When my wife and I bought our small property outside Brazoria, we at first used a small pickup camper for “weekending”. It didn’t have much other than a bed, a small sink, microwave, and a little window unit AC. We used a gasoline generator for power, and had some very good times. Later, I built a deck out of used lumber from a canal lot building I demolished before selling the property. Deciding to take a break from building things myself for a bit, we had a 12 x 12 metal carport installed on the deck.The crew who came to do the job was not happy with my driveway and it’s very limited turn-around area, nor did they much want to set the carport on a wooden deck, instead of bolting it to a concrete driveway. I doubt they will ever do another job for me.
At first, the structure was just a place to get out of the sun, partial shelter from the rain, but then we started thinking – always a dangerous thing. decided to wall in the carport and make a better shelter. Actually, I made a half wall around it, using a number of old framed windows we were given for the top half of the wall. For the bottom, I was able to do the front with some extra sheet metal left by the carport crew, the rest was salvaged Hardy Panel front the canal lot building, painted to match the metal. I put doors in both ends, and a “front” door roughly in the middle of the front side. The windows were covered on the outside with solar screen, which keeps both bugs and the sun’s heat out, and allows us to leave the windows open in mild weather to enjoy the breeze – from any direction.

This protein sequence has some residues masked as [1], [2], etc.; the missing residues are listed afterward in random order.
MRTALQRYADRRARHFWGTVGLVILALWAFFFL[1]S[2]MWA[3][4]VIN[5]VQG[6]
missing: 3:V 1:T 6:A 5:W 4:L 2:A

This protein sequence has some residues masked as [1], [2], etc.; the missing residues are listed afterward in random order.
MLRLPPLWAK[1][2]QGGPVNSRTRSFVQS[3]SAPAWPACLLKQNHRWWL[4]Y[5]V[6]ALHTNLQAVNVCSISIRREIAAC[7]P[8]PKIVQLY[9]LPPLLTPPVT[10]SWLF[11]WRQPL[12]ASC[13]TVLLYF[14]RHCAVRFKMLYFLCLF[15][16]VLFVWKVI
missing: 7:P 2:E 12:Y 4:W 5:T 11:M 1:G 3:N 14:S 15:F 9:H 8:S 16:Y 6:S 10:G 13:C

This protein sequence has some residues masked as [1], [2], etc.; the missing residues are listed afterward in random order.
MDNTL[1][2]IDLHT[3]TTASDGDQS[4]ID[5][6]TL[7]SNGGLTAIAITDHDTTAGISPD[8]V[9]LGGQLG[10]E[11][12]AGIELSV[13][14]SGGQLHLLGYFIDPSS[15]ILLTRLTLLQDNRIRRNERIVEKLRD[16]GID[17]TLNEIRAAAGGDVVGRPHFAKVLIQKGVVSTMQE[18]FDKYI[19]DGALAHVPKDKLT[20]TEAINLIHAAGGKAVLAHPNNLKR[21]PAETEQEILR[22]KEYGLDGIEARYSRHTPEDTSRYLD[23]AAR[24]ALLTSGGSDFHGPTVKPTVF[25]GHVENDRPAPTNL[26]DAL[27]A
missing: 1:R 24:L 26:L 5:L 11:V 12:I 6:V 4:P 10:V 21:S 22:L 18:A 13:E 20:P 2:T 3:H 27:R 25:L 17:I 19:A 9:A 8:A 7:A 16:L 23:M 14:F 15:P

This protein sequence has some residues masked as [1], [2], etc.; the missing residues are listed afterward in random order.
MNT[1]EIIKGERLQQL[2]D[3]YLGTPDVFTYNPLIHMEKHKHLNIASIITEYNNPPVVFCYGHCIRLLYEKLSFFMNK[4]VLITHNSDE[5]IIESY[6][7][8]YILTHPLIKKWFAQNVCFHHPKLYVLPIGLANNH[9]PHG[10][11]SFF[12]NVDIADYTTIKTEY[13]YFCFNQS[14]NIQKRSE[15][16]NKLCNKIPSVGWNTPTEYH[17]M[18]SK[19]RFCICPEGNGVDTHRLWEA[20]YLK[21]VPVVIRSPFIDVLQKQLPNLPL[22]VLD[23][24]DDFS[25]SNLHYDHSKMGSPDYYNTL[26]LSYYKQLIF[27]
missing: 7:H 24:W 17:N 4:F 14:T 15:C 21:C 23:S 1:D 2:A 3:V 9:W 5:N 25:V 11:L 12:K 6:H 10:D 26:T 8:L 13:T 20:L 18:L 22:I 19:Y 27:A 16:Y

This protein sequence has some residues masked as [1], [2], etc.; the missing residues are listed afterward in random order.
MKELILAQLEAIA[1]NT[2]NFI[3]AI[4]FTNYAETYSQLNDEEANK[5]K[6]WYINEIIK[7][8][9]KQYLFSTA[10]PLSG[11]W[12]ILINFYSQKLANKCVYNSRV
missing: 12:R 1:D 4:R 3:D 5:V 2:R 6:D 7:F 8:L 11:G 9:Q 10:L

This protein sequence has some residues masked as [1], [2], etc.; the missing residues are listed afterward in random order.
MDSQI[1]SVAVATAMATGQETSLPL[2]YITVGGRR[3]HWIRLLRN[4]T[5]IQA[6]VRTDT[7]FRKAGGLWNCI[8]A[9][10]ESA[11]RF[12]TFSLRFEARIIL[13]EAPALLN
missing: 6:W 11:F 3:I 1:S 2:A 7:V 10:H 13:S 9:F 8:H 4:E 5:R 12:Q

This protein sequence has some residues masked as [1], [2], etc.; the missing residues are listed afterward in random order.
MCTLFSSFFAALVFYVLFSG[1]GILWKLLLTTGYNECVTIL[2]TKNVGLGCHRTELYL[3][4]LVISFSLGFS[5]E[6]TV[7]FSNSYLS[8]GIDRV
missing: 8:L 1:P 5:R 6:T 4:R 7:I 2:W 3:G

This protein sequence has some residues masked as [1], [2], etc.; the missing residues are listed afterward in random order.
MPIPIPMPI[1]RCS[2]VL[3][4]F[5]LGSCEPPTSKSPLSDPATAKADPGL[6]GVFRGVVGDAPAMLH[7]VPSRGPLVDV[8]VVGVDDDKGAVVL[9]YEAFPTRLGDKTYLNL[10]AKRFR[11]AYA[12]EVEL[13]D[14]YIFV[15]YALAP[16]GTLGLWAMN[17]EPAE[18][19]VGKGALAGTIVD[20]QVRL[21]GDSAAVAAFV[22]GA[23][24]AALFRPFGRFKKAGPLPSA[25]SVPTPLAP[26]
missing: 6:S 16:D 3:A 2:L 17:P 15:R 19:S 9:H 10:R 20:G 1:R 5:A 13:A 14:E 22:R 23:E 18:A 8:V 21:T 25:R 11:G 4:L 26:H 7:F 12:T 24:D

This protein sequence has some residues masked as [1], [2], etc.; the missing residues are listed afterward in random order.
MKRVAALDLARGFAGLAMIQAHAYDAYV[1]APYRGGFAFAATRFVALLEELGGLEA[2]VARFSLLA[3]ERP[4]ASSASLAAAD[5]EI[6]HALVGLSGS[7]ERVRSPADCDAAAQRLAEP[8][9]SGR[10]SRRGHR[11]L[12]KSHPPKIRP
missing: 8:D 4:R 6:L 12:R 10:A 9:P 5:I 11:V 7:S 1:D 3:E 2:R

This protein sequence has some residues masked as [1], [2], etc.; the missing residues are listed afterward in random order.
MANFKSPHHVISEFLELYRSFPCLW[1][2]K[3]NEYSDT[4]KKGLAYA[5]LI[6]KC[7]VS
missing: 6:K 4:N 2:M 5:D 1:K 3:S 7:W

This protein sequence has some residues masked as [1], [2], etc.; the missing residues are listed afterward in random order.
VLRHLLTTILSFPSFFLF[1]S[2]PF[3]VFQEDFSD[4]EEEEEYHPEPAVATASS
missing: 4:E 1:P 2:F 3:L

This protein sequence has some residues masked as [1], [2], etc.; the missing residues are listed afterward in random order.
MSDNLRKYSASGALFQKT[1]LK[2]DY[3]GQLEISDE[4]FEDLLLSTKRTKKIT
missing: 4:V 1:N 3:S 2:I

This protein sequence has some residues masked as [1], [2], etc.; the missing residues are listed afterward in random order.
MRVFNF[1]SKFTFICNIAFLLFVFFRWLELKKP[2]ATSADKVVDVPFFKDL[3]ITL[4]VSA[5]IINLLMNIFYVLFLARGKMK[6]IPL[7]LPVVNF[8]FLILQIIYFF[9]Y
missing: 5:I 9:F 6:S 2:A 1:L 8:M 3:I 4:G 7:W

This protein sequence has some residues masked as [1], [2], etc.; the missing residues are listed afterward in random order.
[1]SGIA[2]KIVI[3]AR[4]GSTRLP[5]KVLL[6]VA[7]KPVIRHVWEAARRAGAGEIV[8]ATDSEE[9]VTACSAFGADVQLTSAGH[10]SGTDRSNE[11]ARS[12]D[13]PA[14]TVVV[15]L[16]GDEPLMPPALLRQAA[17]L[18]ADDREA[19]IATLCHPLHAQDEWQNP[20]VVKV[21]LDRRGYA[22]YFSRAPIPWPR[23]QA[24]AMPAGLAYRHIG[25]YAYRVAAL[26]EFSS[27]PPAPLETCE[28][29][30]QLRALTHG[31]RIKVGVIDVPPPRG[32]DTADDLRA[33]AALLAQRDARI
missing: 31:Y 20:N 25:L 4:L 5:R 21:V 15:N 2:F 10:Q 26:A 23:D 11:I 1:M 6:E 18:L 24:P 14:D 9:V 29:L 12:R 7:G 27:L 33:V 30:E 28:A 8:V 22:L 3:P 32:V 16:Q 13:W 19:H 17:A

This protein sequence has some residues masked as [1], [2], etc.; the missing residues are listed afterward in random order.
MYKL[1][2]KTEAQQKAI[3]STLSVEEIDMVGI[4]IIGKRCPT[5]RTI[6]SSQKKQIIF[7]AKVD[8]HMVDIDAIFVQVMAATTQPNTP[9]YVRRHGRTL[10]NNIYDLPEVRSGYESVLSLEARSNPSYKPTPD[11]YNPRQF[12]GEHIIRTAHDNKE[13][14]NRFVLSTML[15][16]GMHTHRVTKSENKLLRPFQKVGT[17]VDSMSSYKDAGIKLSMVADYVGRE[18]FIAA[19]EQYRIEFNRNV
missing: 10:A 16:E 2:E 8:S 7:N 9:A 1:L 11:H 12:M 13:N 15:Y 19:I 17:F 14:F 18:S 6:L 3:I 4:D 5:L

Early on we realized the bad choice in picking dark green for the color of the carport. The summer heat made the metal so hot it would burn me if I touched the under side of the roof. Insulating the “ceiling” pretty much solved that problem, plus installing a large 120V window unit A/C. I had gotten a power pole installed, and wired the “cabin”, as it was becoming, for lights and electrical outlets. For cold weather, I installed an old Ben Franklin wood burning cast iron fireplace. We found a nice Hide-a-Bed couch in a resale shop, and spent many very pleasant nights in this shelter, before buying a 28 foot travel travel as an upgrade.
For interior finish, I chose rough cedar fence planks as paneling of the bottom half of the interior walls and on the ceiling. We put some old carpeting on the wood floors to keep drafts and bugs from coming through the cracks between planks. On the list for later are ceiling fans with light fixtures. The end result is a perfectly livable structure that would do well as a deer lease cabin, and can be built by most anyone for a minimal investment in time and funds. The time to get ready for next season is now, when the 2012 season has just ended. If you expect to be on a new lease next season – or need to update the accommodations on your current lease,a “Carport-o-Mininium” might be the way to go?